So, too, was it among the ancient semi-civilized peoples of Central America. De Laet says of certain of them, living under a despotic and bloody regime—"they are liars, like most of the Indians." And concerning the modern Indians, who may be supposed to have preserved more or less the character of their progenitors, Dunlop writes:—

"I never have found any native of Central America, who would admit that there could be any vice in lying; and when one has succeeded in cheating another, however gross and infamous the fraud may be, the natives will only remark, ’Que hombre vivo’ (What a clever fellow)."

A like fact is given by Mr. Foreman in his work on the Philippine Islands. He says the natives do not "appear to regard lying as a sin, but rather as a legitimate, though cunning, convenience."

The literatures of ancient semi-civilized peoples yield evidence of stages during which truth was little esteemed, or rather, during which lying was tacitly or openly applauded. As we saw in a recent chapter (§ 127) deception, joined with atrocity, was occasionally inculcated in the early Indian literature as a means to personal advancement. "We have proof in the Bible that, apart from the lying which constituted false witness, and was to the injury of a neighbor, there was among the Hebrews but little reprobation of lying. Indeed it would be remarkable were it otherwise, considering that Jahveh set the example; as when, to ruin Ahab, he commissioned "a lying spirit" (1 Kings, xxii, 22) to deceive his prophets; or as when, according to Ezekiel, xiv, 9, he threatened to use deception as a means of vengeance.

"If the prophet he deceived when he hath spoken a thing, I the Lord have deceived that prophet, and I will stretch out my hand upon him, and will destroy him from the midst of my people Israel."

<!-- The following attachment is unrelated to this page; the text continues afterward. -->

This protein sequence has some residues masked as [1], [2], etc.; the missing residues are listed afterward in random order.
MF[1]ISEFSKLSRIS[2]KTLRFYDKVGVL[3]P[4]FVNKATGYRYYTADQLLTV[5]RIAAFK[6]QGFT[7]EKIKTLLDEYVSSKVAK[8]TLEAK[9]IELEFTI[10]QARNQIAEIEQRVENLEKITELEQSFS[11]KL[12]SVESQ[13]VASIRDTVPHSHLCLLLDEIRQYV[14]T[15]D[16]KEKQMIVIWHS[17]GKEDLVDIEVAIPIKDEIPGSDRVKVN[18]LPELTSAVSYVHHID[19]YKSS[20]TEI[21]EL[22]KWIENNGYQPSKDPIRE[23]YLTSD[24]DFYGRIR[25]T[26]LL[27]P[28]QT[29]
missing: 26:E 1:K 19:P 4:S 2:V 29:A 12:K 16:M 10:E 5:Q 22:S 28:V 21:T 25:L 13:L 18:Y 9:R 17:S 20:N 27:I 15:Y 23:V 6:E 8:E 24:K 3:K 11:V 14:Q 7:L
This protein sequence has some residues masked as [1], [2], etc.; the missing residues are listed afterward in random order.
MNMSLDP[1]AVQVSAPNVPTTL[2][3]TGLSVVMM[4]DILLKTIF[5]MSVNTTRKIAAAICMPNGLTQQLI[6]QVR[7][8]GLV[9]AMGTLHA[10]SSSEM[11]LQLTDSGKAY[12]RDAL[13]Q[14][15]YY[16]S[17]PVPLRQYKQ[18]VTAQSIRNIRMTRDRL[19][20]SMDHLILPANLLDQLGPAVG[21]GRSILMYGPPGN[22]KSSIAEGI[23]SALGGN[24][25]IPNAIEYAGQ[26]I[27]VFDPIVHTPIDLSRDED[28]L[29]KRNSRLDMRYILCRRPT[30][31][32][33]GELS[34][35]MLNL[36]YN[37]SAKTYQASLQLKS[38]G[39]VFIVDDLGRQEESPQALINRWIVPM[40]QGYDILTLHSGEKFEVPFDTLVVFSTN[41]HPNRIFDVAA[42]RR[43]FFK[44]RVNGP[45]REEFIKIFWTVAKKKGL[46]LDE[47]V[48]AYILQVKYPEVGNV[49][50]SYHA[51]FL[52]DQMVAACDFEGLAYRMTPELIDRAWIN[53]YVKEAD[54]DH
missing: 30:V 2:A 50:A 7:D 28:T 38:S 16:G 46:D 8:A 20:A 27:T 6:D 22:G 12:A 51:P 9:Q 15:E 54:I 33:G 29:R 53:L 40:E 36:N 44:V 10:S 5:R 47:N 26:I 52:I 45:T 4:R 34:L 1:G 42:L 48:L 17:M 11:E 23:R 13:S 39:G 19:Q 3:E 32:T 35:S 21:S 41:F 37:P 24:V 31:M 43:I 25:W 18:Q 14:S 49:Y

Evidently from a race-character which evolved such a conception of a deity's principles, there naturally came no great regard for veracity. This we see in sundry cases; as when Isaac said Rebecca was not his wife but his sister, and nevertheless received the same year a bountiful harvest: "the Lord blessed him" (Genesis, xxvi, 12); or as when Rebecca induced Jacob to tell a lie to his father and defraud Esau—a lie not condemned but shortly followed by a divine promise of prosperity; or as when Jeremiah tells a falsehood at the king's suggestion. Nor do we find the standard much changed in the days of Christ and after: instance the case of Paul, who, apparently rather piquing himself on his "craft and guile," elsewhere defends his acts by contending that "the truth of God hath more abounded through my lie unto his glory." (Romans, iii, 7.)

Much regard for veracity was hardly to be expected among the Greeks. In the Iliad the gods are represented not only as deceiving men but as deceiving one another. The chiefs "do not hesitate at all manner of lying." Pallas Athene is described as loving Ulysses because he is so deceitful; and, in the words of Mahaffy, the Homeric society is full of guile and falsehood."[2] Nor was it widely otherwise in later days. The trait alleged of the Cretans—"always liars"—though it may have been more marked in them than in Greeks at large, did not constitute an essential difference. Mahaffy describes Greek conduct in the Attic age as characterized by "treachery" and "selfish knavery," and says that Darius thought a Greek who kept his word a notable exception.